An intellectual property exhibition in Beijing this week displayed not only counterfeit goods but some new plant varieties, fresh content for China's intellectual property rights (IPR) protection.
In China, the protection of new plant varieties has been an important part of the country's IPR protection strategy, just like the protection of brands and patents.
The Chinese Ministry of Agriculture (MOA) announced in Beijing on Sunday that China has ascended to fourth position in the world in applications for protecting new agricultural plant varieties.
By the end of March this year, China has received a total of 3,207 applications for protecting new plant varieties, including 114 applications from foreign entities.
About 747 applications have been approved in China, the ministry said.
China launched the regulations on protecting new plant varieties as early as 1997.
On April 23, 1999, China acceded to the "International Convention for the Protection of New Varieties of Plants" and became the 39th member of the International Union for the Protection of New Varieties of Plants (UPOV).
According to government regulations, a new plant variety refers to a cultivated plant variety, or a developed one based on a wild plant, which is new, distinct, uniform and stable, and its name is designated. Without permission from the owner, no one is allowed to grow or sell these new varieties.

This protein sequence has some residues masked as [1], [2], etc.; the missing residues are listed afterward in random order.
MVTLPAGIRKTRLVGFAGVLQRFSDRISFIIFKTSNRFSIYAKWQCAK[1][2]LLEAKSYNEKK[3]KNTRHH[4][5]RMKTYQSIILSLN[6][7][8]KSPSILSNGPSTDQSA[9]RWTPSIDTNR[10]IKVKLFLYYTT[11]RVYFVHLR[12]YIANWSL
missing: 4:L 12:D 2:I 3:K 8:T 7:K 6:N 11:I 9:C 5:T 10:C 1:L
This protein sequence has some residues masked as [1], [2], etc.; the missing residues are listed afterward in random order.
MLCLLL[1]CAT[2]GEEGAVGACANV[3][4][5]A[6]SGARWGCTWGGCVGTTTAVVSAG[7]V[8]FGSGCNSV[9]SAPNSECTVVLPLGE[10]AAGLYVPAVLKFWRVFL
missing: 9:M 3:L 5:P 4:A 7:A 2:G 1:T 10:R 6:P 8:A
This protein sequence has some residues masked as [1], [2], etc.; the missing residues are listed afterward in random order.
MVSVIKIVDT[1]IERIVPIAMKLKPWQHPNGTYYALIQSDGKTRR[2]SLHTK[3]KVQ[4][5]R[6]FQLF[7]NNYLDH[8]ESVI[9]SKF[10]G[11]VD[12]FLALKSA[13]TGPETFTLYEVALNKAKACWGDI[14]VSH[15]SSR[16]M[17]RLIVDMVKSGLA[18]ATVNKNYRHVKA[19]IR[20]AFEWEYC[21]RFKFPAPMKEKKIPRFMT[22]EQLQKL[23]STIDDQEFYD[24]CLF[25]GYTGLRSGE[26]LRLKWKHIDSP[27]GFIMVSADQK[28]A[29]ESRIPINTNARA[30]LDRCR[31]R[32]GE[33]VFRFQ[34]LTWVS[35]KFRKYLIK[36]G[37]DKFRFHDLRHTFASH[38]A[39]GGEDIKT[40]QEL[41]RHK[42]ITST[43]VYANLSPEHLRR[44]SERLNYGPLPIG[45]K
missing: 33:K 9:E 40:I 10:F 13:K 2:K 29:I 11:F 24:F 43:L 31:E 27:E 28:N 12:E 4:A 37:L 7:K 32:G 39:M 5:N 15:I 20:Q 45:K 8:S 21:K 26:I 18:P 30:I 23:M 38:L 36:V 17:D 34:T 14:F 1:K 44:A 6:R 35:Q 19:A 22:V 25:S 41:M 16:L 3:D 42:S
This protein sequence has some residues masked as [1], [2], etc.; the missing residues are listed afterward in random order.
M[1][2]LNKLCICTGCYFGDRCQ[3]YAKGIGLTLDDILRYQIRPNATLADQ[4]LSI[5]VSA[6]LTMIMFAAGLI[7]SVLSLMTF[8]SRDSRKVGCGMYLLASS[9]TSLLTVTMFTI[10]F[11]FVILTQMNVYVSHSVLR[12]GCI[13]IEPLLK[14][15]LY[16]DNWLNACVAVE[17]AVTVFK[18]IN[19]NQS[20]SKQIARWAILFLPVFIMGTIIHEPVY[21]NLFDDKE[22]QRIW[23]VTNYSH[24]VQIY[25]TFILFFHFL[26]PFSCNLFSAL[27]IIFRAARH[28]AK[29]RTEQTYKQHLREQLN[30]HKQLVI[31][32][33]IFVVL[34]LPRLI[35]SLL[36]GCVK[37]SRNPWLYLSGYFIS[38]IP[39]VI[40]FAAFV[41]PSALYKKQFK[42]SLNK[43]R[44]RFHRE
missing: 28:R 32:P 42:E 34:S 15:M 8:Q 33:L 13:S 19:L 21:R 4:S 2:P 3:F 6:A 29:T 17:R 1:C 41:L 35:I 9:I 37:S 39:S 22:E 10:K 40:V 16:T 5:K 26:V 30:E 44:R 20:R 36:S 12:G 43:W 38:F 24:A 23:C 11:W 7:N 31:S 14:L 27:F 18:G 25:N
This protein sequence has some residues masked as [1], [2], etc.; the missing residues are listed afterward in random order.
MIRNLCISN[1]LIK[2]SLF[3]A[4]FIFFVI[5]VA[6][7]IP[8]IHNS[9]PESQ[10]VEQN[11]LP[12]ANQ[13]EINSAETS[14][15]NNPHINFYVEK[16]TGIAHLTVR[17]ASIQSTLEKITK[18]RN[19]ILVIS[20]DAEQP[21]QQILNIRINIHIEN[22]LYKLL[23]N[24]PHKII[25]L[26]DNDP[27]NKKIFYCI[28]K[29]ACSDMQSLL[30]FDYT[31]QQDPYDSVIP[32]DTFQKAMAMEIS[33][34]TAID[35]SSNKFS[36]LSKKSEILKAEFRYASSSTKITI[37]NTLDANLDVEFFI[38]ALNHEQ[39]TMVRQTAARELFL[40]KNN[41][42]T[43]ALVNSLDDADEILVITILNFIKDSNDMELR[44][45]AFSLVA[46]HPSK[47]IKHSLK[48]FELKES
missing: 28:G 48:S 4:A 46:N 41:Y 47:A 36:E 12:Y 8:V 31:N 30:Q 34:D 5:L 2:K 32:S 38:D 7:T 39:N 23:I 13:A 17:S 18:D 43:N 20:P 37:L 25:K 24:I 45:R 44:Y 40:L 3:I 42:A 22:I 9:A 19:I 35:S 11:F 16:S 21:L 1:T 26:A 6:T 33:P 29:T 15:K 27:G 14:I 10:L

Liu Ping, vice dean of the science and technology center under the MOA, told Xinhua that in the past seven years, China has included 62 kinds of plants and 78 kinds of forestry plants in the national list of protected plant varieties, setting a fair platform to protect plant breeders' rights.
In 1999, the government received only 115 applications on protecting new plant varieties for the whole year, while the annual total jumped to 950 in 2005, Liu said.
The MOA has organized more than 30 training programs in the past seven years to increase the public's knowledge on plant breeders' rights.
A latest investigation on 500 new plant varieties shows that the government invested 40 percent for the research and development of new plant varieties, with the rest coming from non-government sectors.
According to Liu, the protection of new plant varieties has benefited farmers greatly.
The 500 new plant varieties under investigation have been promoted to about 640 million mu (42.67 million hectares) in China, increasing an additional grain output of 56.32 billion kilograms, with an additional value of 22.37 billion yuan, said Liu.
In 2005, China planted 150 million mu (10 million hectares) of new plant varieties of rice, wheat and corn, producing an additional grain output of 8 billion kilograms, Liu said.
To better protect plant breeders' rights, China's agricultural authority has issued laws and regulations to fight against illegal cases violating plant breeders' rights.
Currently, more than 800 violation cases have been investigated by the judicial departments, with 460 cases having been taken to courts.
(Xinhua News Agency April 24, 2006)